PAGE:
On the crisp fall morning of October 1, 2020, teachers all over the district were being surprised with Teacher Grant awards they had applied for in the spring. But for a select five LISD employees, they were about to surprised with a different award, one they had to be nominated for by peers, parents and students – the Cain Sczepanski Award of Excellence.
Created by Bill, Carolyn and Cara Sczepanski, the Cain Sczepanski Foundation was established in memorial to their son and brother, Cain. Cain lived for 24 years with Down syndrome and heart defects. He died on March 7, 2011, of a heart attack. Cain spent 18 years under the guidance of dedicated LISD instructors and paraprofessionals. The Award of Excellence was created by the Cain Sczepanski Foundation in Special Education to annually recognize special educators who demonstrate classroom excellence.
Congratulations to our 2020 winners!
- JENNIFER HAMPTON, Flower Mound Elementary
- REBEKAH JANSEN, Polser Elementary
- DEBRA BRADFORD, Hedrick Middle School
- MELANIE NOVARRO, Downing Middle School
- KIM WATSON, Marcus High School
Jennifer Hampton took the opportunity to transform childhood academic struggles into an inclusive teaching environment that immediately puts students, parents and coworkers at ease.
One of many examples of her comforting demeaner is the testimony of a parent to one of her previous students. A young boy diagnosed with autism and a mother terrified to leave him on his first day of kindergarten, Hampton greeted them both kindly and reassured them both in a calm voice.
“I know in my heart Trevor would not be where he is today without the kind and loving help Mrs. Hampton provided starting on the very first day of school,” says the parent.
Believing that students will learn best when they feel accepted, are treated as a unique individual and are given multiple opportunities throughout their day to shine, Hampton also shares her knowledge with fellow teachers, leading Best Practices sessions and creating learning materials for others to reference.
“I believe in a system, where it is okay to not know all the answers. I teach my students that mistakes are proof that they are trying and willing. They need to feel acknowledged, heard, and most of all valued as a student. I believe the true measure of learning is not found from what I have done, rather can be found in how my students feel about their own successes along the way,” says Hampton.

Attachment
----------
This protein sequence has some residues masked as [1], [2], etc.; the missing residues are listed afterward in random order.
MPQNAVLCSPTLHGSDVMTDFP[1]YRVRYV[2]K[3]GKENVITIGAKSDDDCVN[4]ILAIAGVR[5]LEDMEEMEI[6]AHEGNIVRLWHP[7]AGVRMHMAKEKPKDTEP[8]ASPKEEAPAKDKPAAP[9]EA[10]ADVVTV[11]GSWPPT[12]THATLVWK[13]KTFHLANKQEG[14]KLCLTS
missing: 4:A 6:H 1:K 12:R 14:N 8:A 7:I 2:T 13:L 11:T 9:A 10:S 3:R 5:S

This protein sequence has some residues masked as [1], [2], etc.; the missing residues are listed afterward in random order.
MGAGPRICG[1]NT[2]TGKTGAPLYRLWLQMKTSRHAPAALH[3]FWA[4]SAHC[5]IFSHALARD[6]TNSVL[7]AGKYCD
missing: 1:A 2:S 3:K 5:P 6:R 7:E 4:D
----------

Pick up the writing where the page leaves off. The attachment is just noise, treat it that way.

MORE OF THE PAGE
Co-workers and peers cannot rave enough about Rebekah Jansen’s exceptional communication skills. As an Academic Life Skills (ALS) Special education teacher, she goes beyond the call of periodic updates but instead communicates openly and earnestly with parents, students and peers on a regular basis, creating an inclusive environment for students to prosper in.
Jansen has a long history of connecting with Special Education students, beginning at Heritage Elementary where she spent time doing music therapy with students. She then continued with being a classroom aide at Briarhill Middle School and progressed to joining the Circle of Friends Prom at Marcus High School. It’s at the Circle of Friends Prom that Jansen has a memory forever preserved in a picture with none other than Cain Sczepanski, for whom this award is a tribute to.
“Cain was one of so many friends that brought so much joy to my life and left an impact on my heart forever,” says Jansen.
Jansen also attributes her love of working in Special Education to the time she spent with her little brother, a child with Down Syndrome whom her parents decided to foster when she was in middle school.
“In the past 18 years, we have shared so many special memories together. He has a very special place in my heart and has forever changed my life. After all of these wonderful experiences, I knew that being a Special Education teacher is exactly where I was meant to be and I knew too that it was part of my mission to share with the world the same joy, kindness, compassion, and love that I felt by showing them how incredible people with disabilities are,” says Jansen.
Understanding that all students, especially Special Education student, learn in different ways, Debra Bradford of Hedrick Middle School strives each day to connect students to their lessons by presenting the material in different ways.